Jan 10, 2020

Top 4 Democrats statistically neck and neck in Iowa presidential poll

Biden and Warren participate at the sixth Democratic primary debate. Photo: Frederic J. Brown/AFP via Getty Images

Sen. Bernie Sanders has gained momentum to become the first choice among likely Iowa caucus-goers three weeks before the nation's first presidential contest, while Sen. Elizabeth Warren and former South Bend Mayor Pete Buttigieg have slowed in the latest poll from The Des Moines Register, Mediacom and CNN.

Why it matters: But taking the margin of error into account, the poll shows the Vermont senator in a statistical dead heat with Warren, Buttigieg and former Vice President Joe Biden.

By the numbers: Sanders is the top choice for president for 20% of likely attendees to the Democratic caucus, the poll shows. Warren stands in second place at 17% and Buttigieg takes third at 16%, while Joe Biden stands at 15%.

Methodology: The latest poll tallied 701 likely Democratic caucus-goers from Jan. 2-8. The poll's margin of error is -/+ 3.7 percentage points.

  • Due to the poll's margin of error, all four top candidates are in a statistical dead heat.

Be smart: Sanders clawed back 5 percentage points from the November poll, when Buttigieg was the first choice among 25 percent of likely caucus goers. Warren came in first among 16 percent of those polled, while Biden and Sanders were each the favorite of 15 percent at the time.

Yes, but: Sanders beat his competitors in Q4 fundraising, raking in $34.5 million — while Buttigieg followed at $24.7 million.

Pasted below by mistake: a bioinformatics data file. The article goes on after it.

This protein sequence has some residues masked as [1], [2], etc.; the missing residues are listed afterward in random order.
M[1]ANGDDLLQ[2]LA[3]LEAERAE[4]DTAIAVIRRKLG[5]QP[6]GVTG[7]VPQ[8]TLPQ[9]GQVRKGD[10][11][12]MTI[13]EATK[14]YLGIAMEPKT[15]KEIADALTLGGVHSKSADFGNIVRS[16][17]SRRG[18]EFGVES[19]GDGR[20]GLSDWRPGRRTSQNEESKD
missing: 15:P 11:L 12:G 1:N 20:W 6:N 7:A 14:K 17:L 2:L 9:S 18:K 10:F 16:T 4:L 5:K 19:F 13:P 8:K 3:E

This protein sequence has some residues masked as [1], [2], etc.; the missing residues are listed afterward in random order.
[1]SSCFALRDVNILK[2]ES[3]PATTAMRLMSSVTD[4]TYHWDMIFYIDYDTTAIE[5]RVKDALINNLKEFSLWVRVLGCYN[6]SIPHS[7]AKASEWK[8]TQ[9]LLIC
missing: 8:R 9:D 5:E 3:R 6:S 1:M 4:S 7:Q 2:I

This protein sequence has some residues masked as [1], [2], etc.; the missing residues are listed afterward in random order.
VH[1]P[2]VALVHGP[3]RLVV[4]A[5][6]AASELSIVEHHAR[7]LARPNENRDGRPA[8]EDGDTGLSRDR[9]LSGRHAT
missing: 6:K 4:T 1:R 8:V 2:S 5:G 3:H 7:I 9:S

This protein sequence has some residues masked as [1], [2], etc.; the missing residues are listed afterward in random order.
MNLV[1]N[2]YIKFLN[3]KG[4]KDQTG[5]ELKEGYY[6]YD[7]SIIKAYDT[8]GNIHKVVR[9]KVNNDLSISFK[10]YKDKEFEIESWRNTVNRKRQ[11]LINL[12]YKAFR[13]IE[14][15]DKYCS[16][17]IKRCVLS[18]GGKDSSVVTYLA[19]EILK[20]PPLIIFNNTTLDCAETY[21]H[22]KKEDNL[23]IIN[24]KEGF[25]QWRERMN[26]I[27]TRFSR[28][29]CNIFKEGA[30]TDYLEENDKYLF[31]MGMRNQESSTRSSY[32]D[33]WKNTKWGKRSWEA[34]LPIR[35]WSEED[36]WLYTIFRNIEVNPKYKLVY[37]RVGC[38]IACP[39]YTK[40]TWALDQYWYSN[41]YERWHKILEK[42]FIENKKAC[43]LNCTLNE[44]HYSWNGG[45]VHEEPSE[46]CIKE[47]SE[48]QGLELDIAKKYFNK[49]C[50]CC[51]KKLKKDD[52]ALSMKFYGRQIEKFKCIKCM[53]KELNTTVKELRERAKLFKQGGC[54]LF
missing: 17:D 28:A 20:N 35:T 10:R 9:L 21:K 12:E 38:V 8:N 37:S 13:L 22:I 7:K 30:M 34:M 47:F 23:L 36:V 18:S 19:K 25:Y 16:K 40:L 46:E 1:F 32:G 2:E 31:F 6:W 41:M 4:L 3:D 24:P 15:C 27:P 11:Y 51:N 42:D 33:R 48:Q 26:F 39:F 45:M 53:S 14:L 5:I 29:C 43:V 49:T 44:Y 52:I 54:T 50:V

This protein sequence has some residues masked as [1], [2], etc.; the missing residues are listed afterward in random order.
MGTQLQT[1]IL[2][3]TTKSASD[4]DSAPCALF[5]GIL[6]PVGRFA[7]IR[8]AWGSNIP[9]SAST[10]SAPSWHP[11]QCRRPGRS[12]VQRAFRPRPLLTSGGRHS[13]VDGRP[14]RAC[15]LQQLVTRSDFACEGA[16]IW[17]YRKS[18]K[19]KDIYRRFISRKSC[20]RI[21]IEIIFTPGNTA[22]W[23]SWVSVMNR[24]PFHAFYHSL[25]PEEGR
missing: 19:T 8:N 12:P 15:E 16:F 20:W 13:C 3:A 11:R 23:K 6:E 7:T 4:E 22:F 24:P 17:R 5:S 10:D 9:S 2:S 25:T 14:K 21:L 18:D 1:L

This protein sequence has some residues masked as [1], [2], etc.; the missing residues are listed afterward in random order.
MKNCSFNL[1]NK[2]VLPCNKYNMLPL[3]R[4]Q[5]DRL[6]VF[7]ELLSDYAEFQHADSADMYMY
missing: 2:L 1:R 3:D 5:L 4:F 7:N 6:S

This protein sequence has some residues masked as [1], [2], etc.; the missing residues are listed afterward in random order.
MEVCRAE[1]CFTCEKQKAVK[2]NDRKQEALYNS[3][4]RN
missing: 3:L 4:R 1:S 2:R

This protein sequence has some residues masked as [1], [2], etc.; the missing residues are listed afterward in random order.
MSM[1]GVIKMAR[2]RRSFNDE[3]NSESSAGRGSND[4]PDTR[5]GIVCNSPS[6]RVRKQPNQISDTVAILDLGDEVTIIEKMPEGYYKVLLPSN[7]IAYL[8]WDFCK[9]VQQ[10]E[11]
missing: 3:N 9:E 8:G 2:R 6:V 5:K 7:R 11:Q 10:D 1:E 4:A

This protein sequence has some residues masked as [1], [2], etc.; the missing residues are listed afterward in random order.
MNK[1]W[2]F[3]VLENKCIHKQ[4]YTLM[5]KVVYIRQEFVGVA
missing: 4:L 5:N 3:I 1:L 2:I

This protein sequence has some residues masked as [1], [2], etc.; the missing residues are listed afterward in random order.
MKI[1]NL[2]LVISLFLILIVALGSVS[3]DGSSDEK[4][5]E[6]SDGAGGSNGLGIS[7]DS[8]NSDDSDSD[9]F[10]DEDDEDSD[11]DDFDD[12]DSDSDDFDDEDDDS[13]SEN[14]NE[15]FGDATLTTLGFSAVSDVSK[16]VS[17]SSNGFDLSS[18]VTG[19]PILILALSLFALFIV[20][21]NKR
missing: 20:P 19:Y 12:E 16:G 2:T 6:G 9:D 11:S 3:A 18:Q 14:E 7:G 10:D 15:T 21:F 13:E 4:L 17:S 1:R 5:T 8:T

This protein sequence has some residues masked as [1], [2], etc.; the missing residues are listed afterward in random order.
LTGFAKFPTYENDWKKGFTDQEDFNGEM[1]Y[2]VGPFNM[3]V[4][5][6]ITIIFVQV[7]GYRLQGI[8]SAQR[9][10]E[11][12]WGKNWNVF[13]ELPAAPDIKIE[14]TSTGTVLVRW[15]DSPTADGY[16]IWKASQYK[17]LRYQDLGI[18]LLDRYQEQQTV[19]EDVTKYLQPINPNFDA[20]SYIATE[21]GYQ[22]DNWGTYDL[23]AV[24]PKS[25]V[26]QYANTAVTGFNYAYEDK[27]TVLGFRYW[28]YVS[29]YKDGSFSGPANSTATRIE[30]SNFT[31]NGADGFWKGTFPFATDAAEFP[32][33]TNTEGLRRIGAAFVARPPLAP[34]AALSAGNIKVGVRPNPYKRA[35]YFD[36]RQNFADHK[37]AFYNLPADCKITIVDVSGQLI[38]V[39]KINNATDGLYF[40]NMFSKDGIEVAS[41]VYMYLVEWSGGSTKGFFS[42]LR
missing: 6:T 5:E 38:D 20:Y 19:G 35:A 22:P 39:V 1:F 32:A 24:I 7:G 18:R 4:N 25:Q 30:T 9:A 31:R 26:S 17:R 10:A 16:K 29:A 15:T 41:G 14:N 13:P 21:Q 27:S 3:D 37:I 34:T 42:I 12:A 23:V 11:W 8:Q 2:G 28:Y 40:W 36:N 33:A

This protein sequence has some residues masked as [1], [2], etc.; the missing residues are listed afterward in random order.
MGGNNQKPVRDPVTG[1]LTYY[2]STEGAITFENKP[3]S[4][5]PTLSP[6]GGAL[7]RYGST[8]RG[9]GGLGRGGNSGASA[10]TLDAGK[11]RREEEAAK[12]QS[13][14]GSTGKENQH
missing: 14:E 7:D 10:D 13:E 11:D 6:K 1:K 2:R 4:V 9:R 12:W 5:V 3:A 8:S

• Sanders' "anti-establishment message hasn’t changed for 50 years, and it resonates with working-class voters and young people who agree the system is corrupt and it will take a revolution to fix it," the New York Times' Sydney Ember wrote in December.

Go deeper: Bernie Sanders is the dominant Democrat of the Trump era

Editor's note: This piece has been updated to show that Sanders has gained momentum in the January poll.

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The deeply divided Democrats

Photos: Pat Greenhouse/The Boston Globe, Ron Adar/Echoes Wire/Barcroft Media, Tayfun Coskun/Anadolu Agency and Alex Wroblewski via Getty Images

Democratic voters remain stubbornly divided on the top candidates in the four critical early states — and basically split in half between liberal and more centrist candidates.

Why it matters: A slew of new polls illuminates why many top Democrats think the 2020 race will be a long slog — and culminate with a fierce ideological battle between Sanders-style socialism and Biden-style tempered liberalism.

Go deeperArrowJan 11, 2020

A week out, Sanders opens Iowa lead

Photo: Stephen Maturen/AFP via Getty Images

Ahead of the Iowa caucuses eight days from now, the NY Times says Sen. Bernie Sanders is "consolidating support from liberals and benefiting from divisions among more moderate" candidates, per the Times/Siena College poll.

Why it matters: Sanders gained 6 points since the last Times-Siena survey in late October and now has 25% of the vote in Iowa.

Go deeperArrowJan 26, 2020

What to watch for at tonight's Democratic debate

Candidates at the last Democratic debate in Iowa. Photo: Robyn Beck/Getty Images

The biggest story heading into New Hampshire is Pete Buttigieg's meteoric rise, which has the potential to shift the dynamics of the primary field and is rattling his rivals to his left and right.

The state of play: Following his strong showing in Iowa, Buttigieg jumped 12 percentage points in a New Hampshire poll between Monday (the day of the Iowa caucus) and Thursday, and his opponents are saying his name more regularly in their stump speeches throughout the state.

Go deeperArrowUpdated Feb 8, 2020 - Politics & Policy